The student body vote to add Director of Diversity and Inclusion to the ASB Board of Directors did not pass, as stated on Monday, March 8, via email by ASB President Nash Manker. To add the new position, which would have eliminated the role of Director of School Spirit, a two-thirds vote from the student body was necessary. The ballot was open for three days, but the two-thirds majority was not obtained. The board of directors will continue to hold its current eight positions, and no changes will be made.
“The ballot closed Friday. Thursday night, I was just mad,” said Manker. “I was like, ‘I can’t believe the students are choosing this role that they think is important, and school spirit is important, but over this position that could lead to so much change.’”
Manker’s proposal became an idea during the summer and has been officially in the works since October.
“With the turmoil of the country with George Floyd and discussions with MOSAIC presidents, we believed that this role was necessary,” said ASB Vice President Caleb Pak. “This role was meant to promote all voices on campus not because of race, but because we wanted to reinforce unheard perspectives and to elevate to ideals of Christianity by seeing everyone as a child of God.”
The board planned to create the role of ASB Emcee, which would fulfill the typical duties of the Director of School Spirit, but would not have a seat in director meetings. This would have opened a spot on the board for the Director of Diversity and Inclusion.
After receiving feedback from students, Manker said he thinks students may not have fully understood the proposal or what the new director position would entail.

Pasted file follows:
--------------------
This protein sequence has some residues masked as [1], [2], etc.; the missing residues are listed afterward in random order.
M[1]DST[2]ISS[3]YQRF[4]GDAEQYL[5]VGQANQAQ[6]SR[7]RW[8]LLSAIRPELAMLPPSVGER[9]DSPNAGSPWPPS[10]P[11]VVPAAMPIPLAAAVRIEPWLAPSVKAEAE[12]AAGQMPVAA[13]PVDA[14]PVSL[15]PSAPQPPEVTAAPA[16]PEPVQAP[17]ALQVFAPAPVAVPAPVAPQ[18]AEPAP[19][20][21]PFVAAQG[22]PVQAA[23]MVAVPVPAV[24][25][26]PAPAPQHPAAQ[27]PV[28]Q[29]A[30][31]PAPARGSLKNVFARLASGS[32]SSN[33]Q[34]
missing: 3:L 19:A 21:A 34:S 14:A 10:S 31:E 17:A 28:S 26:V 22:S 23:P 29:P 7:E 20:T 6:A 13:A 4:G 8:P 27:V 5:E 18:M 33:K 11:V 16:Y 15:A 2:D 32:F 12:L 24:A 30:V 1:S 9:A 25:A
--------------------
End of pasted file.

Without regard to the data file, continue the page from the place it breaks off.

“It’s not that [students] didn’t see a need for diversity and inclusion, they just took the loss of school spirit as too big of a loss,” Manker said. “To some students, it sounded like, ‘get this new position, but then you lose fun.’ And why would the students vote on losing fun? And in my head, it’s because this position would do incredible work.”
Before the vote went to students, the current eight directors voted on whether to present the potential position to the student body. According to Manker, the majority voted for it, although it was not unanimous among the directors.
The student body ballot received almost 400 votes. According to data from PLNU, fall 2020 undergraduate enrollment was 3,216 students. Manker said most emailed ballots for general topics typically receive around 90 votes, while election ballots have a much higher response of 1100-1300 votes. In past years during in-person learning, this was due to campaigns and chapels dedicated to ASB Board of Directors elections, where the student body was surrounded by information and reminders to vote. Due to COVID-19, this was not the case for last week’s ballot.
Communications major Timmy Sung did not vote on the position and said it required more attention and notification than a few days.
“Getting settled into school has a lot of distractions and I honestly forgot about the email for a few days after reading it, but by that time, the voting was already closed and calculated,” Sung said.
Although he did not vote in time, Sung hopes the topic of a new director position will be revisited.
“It would’ve been the beginning to a strong foundation that supported more clubs, more awareness and more humanity and love for one another in my opinion. There is school spirit in us all that we can embody in whatever club or group we are in,” he said. “I hope that there is an opportunity in the near future to allow for a position of this nature to be a permanent piece of [PLNU’s] study body.”
“I’m trying to see it as we got the conversation started. We got the ball moving. It wasn’t all for nothing,” Manker said.
“Of course I think: What could we have done differently? What did we do wrong?”
Despite the vote, Manker said the subcommittee dedicated to the Director of Diversity and Inclusion position will discuss other ways to address diversity at PLNU.
Pak said, “I do not see this as a failure but rather a tremendous effort mounted under challenging conditions with a tangible product that can be built on by future students as ASB continues in its mission year after year.”
By: Rebecca Elliott